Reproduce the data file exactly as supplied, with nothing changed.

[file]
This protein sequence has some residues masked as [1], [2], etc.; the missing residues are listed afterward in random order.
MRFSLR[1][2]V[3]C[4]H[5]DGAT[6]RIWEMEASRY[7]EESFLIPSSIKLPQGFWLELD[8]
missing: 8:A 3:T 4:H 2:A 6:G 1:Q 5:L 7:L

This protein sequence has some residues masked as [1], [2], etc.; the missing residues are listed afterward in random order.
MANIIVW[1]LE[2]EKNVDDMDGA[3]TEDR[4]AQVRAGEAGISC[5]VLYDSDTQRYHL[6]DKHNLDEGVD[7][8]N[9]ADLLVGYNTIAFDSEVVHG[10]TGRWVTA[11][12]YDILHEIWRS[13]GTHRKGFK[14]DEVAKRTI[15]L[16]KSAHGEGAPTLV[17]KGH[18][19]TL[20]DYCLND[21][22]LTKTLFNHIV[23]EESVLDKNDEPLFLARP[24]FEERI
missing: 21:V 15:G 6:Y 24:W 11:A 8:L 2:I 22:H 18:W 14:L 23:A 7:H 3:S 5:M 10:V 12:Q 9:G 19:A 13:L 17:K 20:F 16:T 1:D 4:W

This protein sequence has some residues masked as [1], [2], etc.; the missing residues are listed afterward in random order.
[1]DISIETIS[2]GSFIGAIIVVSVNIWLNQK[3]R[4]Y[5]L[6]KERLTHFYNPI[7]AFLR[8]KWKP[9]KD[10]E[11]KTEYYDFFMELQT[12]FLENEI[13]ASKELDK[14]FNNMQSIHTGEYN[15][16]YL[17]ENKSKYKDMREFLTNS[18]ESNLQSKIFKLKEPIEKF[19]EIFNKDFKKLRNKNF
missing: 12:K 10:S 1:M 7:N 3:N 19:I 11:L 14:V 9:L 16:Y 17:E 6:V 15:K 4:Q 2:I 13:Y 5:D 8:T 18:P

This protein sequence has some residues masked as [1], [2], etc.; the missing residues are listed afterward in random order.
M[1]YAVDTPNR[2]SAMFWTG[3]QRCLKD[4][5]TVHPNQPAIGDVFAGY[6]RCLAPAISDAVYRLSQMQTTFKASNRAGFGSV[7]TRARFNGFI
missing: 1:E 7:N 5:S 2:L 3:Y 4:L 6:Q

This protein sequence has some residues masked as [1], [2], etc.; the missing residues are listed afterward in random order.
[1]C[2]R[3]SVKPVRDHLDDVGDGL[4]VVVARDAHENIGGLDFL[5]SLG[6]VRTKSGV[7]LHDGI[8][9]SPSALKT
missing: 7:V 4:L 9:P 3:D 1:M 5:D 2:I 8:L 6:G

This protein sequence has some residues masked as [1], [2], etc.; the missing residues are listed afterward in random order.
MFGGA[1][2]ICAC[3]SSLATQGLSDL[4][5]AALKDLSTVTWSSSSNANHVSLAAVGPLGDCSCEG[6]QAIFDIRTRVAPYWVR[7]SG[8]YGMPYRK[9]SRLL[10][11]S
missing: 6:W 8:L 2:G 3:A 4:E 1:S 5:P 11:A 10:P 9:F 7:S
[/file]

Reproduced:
This protein sequence has some residues masked as [1], [2], etc.; the missing residues are listed afterward in random order.
MRFSLR[1][2]V[3]C[4]H[5]DGAT[6]RIWEMEASRY[7]EESFLIPSSIKLPQGFWLELD[8]
missing: 8:A 3:T 4:H 2:A 6:G 1:Q 5:L 7:L

This protein sequence has some residues masked as [1], [2], etc.; the missing residues are listed afterward in random order.
MANIIVW[1]LE[2]EKNVDDMDGA[3]TEDR[4]AQVRAGEAGISC[5]VLYDSDTQRYHL[6]DKHNLDEGVD[7][8]N[9]ADLLVGYNTIAFDSEVVHG[10]TGRWVTA[11][12]YDILHEIWRS[13]GTHRKGFK[14]DEVAKRTI[15]L[16]KSAHGEGAPTLV[17]KGH[18][19]TL[20]DYCLND[21][22]LTKTLFNHIV[23]EESVLDKNDEPLFLARP[24]FEERI
missing: 21:V 15:G 6:Y 24:W 11:A 8:L 2:I 22:H 18:W 14:L 23:A 7:H 3:S 5:M 10:V 12:Q 9:G 19:A 13:L 17:K 20:F 16:T 1:D 4:W

This protein sequence has some residues masked as [1], [2], etc.; the missing residues are listed afterward in random order.
[1]DISIETIS[2]GSFIGAIIVVSVNIWLNQK[3]R[4]Y[5]L[6]KERLTHFYNPI[7]AFLR[8]KWKP[9]KD[10]E[11]KTEYYDFFMELQT[12]FLENEI[13]ASKELDK[14]FNNMQSIHTGEYN[15][16]YL[17]ENKSKYKDMREFLTNS[18]ESNLQSKIFKLKEPIEKF[19]EIFNKDFKKLRNKNF
missing: 12:K 10:S 1:M 7:N 3:N 19:I 11:L 14:V 9:L 16:Y 17:E 6:V 15:K 4:Q 2:I 13:Y 5:D 8:T 18:P

This protein sequence has some residues masked as [1], [2], etc.; the missing residues are listed afterward in random order.
M[1]YAVDTPNR[2]SAMFWTG[3]QRCLKD[4][5]TVHPNQPAIGDVFAGY[6]RCLAPAISDAVYRLSQMQTTFKASNRAGFGSV[7]TRARFNGFI
missing: 1:E 7:N 5:S 2:L 3:Y 4:L 6:Q

This protein sequence has some residues masked as [1], [2], etc.; the missing residues are listed afterward in random order.
[1]C[2]R[3]SVKPVRDHLDDVGDGL[4]VVVARDAHENIGGLDFL[5]SLG[6]VRTKSGV[7]LHDGI[8][9]SPSALKT
missing: 7:V 4:L 9:P 3:D 1:M 5:D 2:I 8:L 6:G

This protein sequence has some residues masked as [1], [2], etc.; the missing residues are listed afterward in random order.
MFGGA[1][2]ICAC[3]SSLATQGLSDL[4][5]AALKDLSTVTWSSSSNANHVSLAAVGPLGDCSCEG[6]QAIFDIRTRVAPYWVR[7]SG[8]YGMPYRK[9]SRLL[10][11]S
missing: 6:W 8:L 2:G 3:A 4:E 1:S 5:P 11:A 10:P 9:F 7:S